Legislation that would stop the Department of Labor’s proposed fiduciary rule in its tracks is scheduled for a hearing this week.
The “Ensuring Accountability in Agency Rulemaking Act,” which would require the head of an agency to issue and sign any rule issued by that agency, is headed for a hearing in the House Rules Committee tomorrow.
The bill would block the DOL’s fiduciary rule because of the status of acting DOL Commissioner Julie Su.
While Su has served as acting DOL Secretary since March, following former DOL Secretary Marty Walsh’s February resignation, she has never been confirmed as DOL secretary.
Su was confirmed by the Senate as deputy secretary of labor, but amid controversies over her tenure as secretary of the California Labor and Workforce Development Agency, her confirmation has not been put to a full vote.
The bill, which was introduced by Rep. Ben Cline of Virginia and four other Republicans, has an additional 12 co-sponsors in the GOP-led House. It would require that “federal regulations shall be issued and signed by an individual appointed by the President, by and with the advice and consent of the Senate.”
The bill stands little chance of becoming law since it needs the signature of President Joe Biden, who has touted the DOL rule as a necessary move to deal with unethical brokers who are “scamming Americans out of hard-earned money.”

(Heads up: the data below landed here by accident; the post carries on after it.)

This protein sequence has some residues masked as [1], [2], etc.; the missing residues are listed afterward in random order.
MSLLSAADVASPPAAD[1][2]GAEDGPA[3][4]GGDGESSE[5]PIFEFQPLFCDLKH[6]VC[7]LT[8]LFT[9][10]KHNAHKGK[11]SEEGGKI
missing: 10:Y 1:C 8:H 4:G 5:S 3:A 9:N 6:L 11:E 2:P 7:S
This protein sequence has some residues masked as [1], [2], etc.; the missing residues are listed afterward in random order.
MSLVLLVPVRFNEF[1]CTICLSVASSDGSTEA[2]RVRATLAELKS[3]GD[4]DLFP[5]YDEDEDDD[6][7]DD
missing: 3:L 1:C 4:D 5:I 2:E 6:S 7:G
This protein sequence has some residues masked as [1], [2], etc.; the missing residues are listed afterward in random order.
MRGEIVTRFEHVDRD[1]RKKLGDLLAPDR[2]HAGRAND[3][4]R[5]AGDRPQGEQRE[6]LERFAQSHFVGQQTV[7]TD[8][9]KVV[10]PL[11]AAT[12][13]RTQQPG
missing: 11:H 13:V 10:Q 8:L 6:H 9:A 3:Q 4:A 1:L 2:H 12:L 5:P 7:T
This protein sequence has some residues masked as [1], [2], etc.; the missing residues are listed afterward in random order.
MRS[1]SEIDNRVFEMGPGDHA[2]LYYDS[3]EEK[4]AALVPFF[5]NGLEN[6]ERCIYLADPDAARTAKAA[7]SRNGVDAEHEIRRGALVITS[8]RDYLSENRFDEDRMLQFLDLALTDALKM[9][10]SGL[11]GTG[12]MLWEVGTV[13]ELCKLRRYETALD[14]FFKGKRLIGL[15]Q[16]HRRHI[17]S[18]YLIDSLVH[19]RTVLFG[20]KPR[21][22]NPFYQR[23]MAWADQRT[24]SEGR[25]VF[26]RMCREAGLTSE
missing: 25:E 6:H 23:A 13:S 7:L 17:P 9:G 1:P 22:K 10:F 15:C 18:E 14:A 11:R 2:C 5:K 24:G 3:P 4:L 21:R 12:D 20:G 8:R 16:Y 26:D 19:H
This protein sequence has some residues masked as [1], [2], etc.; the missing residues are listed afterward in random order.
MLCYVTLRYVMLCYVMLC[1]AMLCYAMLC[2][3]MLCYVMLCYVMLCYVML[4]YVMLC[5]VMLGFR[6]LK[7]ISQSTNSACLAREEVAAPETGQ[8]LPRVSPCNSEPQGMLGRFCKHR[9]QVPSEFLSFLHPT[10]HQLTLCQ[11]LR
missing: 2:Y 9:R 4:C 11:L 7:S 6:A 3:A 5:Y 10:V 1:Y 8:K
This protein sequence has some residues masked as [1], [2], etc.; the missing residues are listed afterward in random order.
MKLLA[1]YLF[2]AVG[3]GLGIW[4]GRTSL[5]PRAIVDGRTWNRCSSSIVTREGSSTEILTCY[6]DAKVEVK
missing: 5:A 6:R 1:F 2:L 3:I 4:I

The DOL’s proposed fiduciary rule would greatly expand the definition of a fiduciary advisor to apply to most brokers and insurance and annuities agents. For the first time, the proposed rule would also require all professionals who make even one-time rollover advice to participants in a qualified plan or IRA to provide their justification for the transfer in writing to clients. It would also allow class action lawsuits.
The insurance and annuities industry, which has successfully battled the DOL over a similar rule in court previously, welcomed movement on the bill, which was introduced in January.
“This is another example of members of Congress expressing their concerns about the harm the U.S. Department of Labor’s proposed fiduciary rule for investment advice will cause to millions of America’s workers and retirees,” Paul Richman, chief government and political affairs officer at the Insured Retirement Institute, said in a statement.